UNMISS supports dialogue on how land ownership disputes in Juba can be prevented and solved
With a decades-long history of civil war and several waves of citizens fleeing or being displaced as a result, it is easy to understand why land grabbing, disputes over plots and subsequent violent conflicts are common problems in South Sudan, not least in and around the capital Juba. The UN peacekeeping mission is supporting local authorities and communities in their quest for solutions.
“Yesterday, a group of armed men cleared my late father’s tomb with an excavator. I was beaten and forced to leave the ancestral land where I and my family have lived for years,” said a chief from Juba’s Rajaf district. “If this can happen to me, what about others who are not community leaders?”
The man spoke at a forum organized by Central Equatoria State’s committee in charge of resolving incidents of land-grabbing. The event, attended by a total of 48 representatives of youth, women, elders, civil society organizations and other groups in the districts of Rajaf, Luri and Mangala, was funded by the United Nations Mission in South Sudan and facilitated by its Civil Affairs Division.
They had lots to discuss. Accelerating urbanization, impunity as a consequence of a lack of rule of law, age-old intercommunal conflicts, the proliferation of small arms among civilians and a tradition of violence, not least against women, mean that many citizens lose their land to unscrupulous people who take advantage of the uncertain situation.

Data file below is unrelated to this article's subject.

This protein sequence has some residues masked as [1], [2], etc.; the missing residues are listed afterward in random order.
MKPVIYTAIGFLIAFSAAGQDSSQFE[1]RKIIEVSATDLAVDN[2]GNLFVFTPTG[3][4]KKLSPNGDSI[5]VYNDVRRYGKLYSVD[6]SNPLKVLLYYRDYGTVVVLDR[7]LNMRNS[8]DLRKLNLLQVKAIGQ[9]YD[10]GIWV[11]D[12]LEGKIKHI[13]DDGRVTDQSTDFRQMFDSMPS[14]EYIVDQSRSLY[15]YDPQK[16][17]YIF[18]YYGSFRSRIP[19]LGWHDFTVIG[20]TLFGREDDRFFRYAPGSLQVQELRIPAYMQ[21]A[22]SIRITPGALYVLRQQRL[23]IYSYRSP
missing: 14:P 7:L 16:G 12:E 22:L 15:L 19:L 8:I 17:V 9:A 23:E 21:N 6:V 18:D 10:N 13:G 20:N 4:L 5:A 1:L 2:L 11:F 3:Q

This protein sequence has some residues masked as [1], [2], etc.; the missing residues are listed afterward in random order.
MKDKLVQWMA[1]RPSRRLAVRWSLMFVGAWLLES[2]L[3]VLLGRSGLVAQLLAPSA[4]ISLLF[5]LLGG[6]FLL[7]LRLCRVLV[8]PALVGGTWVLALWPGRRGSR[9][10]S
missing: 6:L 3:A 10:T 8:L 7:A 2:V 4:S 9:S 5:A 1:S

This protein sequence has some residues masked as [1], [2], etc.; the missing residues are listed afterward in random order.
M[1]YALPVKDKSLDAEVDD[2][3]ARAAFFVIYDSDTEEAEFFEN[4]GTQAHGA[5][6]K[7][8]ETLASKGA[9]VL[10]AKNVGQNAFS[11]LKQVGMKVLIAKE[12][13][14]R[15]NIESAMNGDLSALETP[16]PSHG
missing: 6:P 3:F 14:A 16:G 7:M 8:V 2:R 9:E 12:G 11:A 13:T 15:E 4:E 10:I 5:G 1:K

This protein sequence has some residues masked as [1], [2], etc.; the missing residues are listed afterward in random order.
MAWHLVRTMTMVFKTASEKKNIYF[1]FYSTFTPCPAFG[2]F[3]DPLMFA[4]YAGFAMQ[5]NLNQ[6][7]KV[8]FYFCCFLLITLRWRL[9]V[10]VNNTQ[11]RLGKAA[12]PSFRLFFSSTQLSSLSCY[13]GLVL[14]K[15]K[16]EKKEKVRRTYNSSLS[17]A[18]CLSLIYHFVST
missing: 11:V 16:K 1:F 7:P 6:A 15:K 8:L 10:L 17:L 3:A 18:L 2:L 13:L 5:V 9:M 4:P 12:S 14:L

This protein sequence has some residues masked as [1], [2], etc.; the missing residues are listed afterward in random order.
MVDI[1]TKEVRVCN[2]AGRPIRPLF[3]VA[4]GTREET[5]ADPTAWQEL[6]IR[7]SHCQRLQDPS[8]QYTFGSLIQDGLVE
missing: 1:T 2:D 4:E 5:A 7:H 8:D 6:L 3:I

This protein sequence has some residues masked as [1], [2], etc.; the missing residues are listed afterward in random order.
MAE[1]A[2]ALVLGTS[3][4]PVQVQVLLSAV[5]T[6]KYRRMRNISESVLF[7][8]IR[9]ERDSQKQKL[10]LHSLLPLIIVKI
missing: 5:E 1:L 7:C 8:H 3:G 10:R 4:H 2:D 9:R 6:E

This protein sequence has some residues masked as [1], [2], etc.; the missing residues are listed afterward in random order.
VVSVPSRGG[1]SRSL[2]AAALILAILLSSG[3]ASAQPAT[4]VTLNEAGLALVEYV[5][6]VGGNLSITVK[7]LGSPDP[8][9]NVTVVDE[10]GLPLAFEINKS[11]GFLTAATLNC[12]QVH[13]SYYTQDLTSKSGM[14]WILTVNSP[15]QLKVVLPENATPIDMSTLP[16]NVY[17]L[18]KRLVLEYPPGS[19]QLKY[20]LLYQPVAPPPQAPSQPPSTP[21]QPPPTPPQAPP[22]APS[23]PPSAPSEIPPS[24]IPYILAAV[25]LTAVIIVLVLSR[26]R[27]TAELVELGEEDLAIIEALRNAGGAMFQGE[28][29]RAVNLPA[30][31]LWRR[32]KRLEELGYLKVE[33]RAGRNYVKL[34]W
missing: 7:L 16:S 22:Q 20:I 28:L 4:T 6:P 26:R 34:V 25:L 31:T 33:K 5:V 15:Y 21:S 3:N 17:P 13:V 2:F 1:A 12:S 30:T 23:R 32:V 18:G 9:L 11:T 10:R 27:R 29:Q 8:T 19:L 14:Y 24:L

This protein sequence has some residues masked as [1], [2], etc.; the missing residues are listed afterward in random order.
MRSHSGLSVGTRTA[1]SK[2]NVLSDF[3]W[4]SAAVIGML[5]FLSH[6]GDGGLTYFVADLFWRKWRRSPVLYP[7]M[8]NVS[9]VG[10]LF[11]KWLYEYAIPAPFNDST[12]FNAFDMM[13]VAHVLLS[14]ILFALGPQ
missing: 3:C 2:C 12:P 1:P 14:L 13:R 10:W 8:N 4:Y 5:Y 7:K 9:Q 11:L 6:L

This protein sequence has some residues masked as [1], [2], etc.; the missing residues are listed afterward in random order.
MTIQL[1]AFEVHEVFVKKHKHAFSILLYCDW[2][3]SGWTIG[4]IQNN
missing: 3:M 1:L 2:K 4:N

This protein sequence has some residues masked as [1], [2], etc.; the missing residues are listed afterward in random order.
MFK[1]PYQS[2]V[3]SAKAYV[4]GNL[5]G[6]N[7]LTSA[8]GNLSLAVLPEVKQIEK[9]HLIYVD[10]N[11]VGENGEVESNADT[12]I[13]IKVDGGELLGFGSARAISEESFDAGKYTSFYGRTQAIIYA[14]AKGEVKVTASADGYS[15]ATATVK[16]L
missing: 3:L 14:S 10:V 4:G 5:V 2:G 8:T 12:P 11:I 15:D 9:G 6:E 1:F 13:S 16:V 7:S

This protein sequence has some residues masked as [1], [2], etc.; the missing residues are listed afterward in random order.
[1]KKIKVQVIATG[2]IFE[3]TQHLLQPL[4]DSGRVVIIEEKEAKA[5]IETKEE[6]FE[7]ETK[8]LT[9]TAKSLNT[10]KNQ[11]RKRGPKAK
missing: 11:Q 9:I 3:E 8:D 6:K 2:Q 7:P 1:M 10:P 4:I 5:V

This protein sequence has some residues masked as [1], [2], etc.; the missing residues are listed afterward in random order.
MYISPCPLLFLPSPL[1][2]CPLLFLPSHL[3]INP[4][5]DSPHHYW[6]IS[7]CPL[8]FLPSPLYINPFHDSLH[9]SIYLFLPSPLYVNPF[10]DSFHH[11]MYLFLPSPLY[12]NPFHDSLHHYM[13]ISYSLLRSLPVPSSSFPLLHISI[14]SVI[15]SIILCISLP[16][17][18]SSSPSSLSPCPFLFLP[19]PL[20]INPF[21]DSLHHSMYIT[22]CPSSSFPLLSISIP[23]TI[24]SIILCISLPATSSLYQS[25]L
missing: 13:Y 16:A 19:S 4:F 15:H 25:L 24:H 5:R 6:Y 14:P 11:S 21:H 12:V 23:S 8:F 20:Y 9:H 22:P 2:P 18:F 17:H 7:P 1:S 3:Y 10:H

“They burn down our houses. Our husbands often lose their lives. We and our daughters are raped, our children are abducted and our crops destroyed by cattle belonging to those who occupy our land,” said an emotional women’s representative from Mangala County as she summed up the ordeals that many go through.
She and the other participants were invited to give the affected communities an opportunity to voice their concerns and discuss their grievances with local authorities and the UN peacekeeping mission in the country.
“Protecting civilians is a key part of our mandate. By supporting this forum, we are hoping to prevent conflicts that can affect individuals or entire communities,” says Civil Affairs Officer Victor Fasama.
In and around Juba, the responsibility to demarcate, register and allocate plots of land for public or private use, for a variety of different purposes, lies with the state Ministry of Land, Housing and Public Utilities.
Its former Minister, Ladu Rombe, was present at the forum. He says that the complex land registration process in the capital area differs from other parts of the country and has made it easier for potential land fraudsters to act.
“They are savvy. They get hold of the plot numbers and the names of the owners and register the land in their own names. When the rightful owner shows up to register his or her land, it has often been done already, by someone else,” Mr. Rombe says.
Many detailed recommendations on how to come to terms with Juba’s all-too-common land grabbing issues were made at the forum. Most suggestions focused on the need for clear policies for the use of land, less complicated bureaucracy and additional legislation and judiciary action to prevent illegal takeovers of plots. Decentralized decision making and accountability for land ownership disputes was also recommended, as were special courts to deal with these frequently complex cases.